The Chinese government has been accused of setting up at least two unannounced ‘police stations’ in the Netherlands.
The media report cited evidence that ‘foreign service stations’, which promise to provide diplomatic services, are being used to silence Chinese dissidents in Europe.
According to the BBC report, a spokesman for the Dutch Foreign Ministry said the existence of unofficial police posts is illegal.
However, the Chinese embassy said it was not aware of their existence.
The investigation started with a report by Spain-based NGO Safeguard Defenders.
According to the organization, the public security bureaus of the two Chinese provinces had set up 54 ‘foreign police service centers’ across five continents and 21 countries.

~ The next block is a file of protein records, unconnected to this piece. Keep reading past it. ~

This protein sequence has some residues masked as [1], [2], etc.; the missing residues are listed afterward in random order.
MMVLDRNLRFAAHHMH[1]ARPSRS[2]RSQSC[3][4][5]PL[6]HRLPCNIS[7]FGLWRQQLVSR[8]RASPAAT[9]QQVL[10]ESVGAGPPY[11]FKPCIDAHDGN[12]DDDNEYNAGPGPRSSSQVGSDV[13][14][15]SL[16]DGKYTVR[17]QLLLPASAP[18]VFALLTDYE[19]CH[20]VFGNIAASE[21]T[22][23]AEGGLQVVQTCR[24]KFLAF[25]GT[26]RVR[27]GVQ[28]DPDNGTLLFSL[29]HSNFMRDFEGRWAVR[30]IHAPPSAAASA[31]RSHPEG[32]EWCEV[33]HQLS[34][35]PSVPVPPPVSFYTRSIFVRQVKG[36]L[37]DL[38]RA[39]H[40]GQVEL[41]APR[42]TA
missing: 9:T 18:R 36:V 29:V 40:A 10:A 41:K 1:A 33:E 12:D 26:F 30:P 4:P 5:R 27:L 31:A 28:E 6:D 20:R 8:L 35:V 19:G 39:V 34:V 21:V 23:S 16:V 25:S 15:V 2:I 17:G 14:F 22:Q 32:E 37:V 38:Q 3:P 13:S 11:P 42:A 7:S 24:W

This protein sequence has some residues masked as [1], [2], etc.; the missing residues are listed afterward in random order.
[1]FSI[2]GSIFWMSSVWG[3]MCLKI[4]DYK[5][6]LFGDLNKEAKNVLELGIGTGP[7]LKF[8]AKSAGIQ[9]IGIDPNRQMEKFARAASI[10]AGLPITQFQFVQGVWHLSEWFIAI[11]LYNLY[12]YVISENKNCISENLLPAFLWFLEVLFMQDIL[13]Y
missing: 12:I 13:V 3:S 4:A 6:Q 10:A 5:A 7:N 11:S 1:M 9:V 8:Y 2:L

Most of them are in Europe, with nine in Spain and four in Italy. In the UK, it received two in London and one in Glasgow.
The units were explicitly created to deal with international crime and perform administrative duties such as renewing Chinese drivers’ licenses. But, according to Safeguard defenders, they are in fact ‘persuasion-operations’, aimed at forcing suspects to return home if they speak out against the Chinese regime.
RTL News and investigative journalism platform Follow the Money shared the story of a Chinese dissident, Wang Jingyu, who said he was being chased by Chinese police in the Netherlands.
Speaking in English, Wang told Dutch reporters that he had received a call earlier this year from someone claiming to be from such a station.
During the conversation, he said that he was urged to return to China to “solve my problems and think about his parents”. PLC/GT